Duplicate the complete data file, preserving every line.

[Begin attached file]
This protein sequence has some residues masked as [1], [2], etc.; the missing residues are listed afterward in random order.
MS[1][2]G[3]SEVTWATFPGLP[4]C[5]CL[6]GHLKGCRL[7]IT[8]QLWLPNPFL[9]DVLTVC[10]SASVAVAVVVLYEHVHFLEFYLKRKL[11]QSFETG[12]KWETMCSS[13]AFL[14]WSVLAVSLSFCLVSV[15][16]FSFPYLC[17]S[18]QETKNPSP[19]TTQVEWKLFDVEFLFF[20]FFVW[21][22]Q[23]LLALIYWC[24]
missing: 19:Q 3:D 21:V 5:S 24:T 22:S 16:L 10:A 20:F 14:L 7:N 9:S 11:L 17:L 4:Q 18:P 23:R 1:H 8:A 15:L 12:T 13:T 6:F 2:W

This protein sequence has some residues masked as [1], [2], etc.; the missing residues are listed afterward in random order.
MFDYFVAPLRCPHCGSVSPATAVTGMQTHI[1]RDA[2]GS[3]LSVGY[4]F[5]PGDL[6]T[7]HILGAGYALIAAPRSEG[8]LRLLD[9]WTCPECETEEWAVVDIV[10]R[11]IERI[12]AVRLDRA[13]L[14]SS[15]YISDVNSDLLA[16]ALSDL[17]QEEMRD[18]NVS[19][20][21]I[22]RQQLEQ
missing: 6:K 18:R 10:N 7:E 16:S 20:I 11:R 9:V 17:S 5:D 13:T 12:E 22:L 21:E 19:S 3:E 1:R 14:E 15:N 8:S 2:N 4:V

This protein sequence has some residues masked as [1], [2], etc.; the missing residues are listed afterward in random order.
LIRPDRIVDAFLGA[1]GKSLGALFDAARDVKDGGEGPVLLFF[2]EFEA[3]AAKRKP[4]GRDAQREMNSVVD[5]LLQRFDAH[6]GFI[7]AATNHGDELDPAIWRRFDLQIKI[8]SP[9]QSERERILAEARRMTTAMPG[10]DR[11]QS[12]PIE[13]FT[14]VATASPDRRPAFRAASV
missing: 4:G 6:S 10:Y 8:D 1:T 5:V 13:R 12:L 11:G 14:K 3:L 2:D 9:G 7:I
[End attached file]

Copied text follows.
This protein sequence has some residues masked as [1], [2], etc.; the missing residues are listed afterward in random order.
MS[1][2]G[3]SEVTWATFPGLP[4]C[5]CL[6]GHLKGCRL[7]IT[8]QLWLPNPFL[9]DVLTVC[10]SASVAVAVVVLYEHVHFLEFYLKRKL[11]QSFETG[12]KWETMCSS[13]AFL[14]WSVLAVSLSFCLVSV[15][16]FSFPYLC[17]S[18]QETKNPSP[19]TTQVEWKLFDVEFLFF[20]FFVW[21][22]Q[23]LLALIYWC[24]
missing: 19:Q 3:D 21:V 5:S 24:T 22:S 16:L 10:A 20:F 14:L 7:N 9:S 11:L 17:L 4:Q 18:P 23:R 1:H 8:A 15:L 12:T 13:T 6:F 2:W

This protein sequence has some residues masked as [1], [2], etc.; the missing residues are listed afterward in random order.
MFDYFVAPLRCPHCGSVSPATAVTGMQTHI[1]RDA[2]GS[3]LSVGY[4]F[5]PGDL[6]T[7]HILGAGYALIAAPRSEG[8]LRLLD[9]WTCPECETEEWAVVDIV[10]R[11]IERI[12]AVRLDRA[13]L[14]SS[15]YISDVNSDLLA[16]ALSDL[17]QEEMRD[18]NVS[19][20][21]I[22]RQQLEQ
missing: 6:K 18:R 10:N 7:E 16:S 20:I 11:R 9:V 17:S 5:D 13:T 12:E 22:L 21:E 19:S 3:E 1:R 14:E 15:N 8:S 2:N 4:V

This protein sequence has some residues masked as [1], [2], etc.; the missing residues are listed afterward in random order.
LIRPDRIVDAFLGA[1]GKSLGALFDAARDVKDGGEGPVLLFF[2]EFEA[3]AAKRKP[4]GRDAQREMNSVVD[5]LLQRFDAH[6]GFI[7]AATNHGDELDPAIWRRFDLQIKI[8]SP[9]QSERERILAEARRMTTAMPG[10]DR[11]QS[12]PIE[13]FT[14]VATASPDRRPAFRAASV
missing: 4:G 6:S 10:Y 8:D 1:T 5:V 13:R 12:L 11:G 14:K 3:L 2:D 9:G 7:I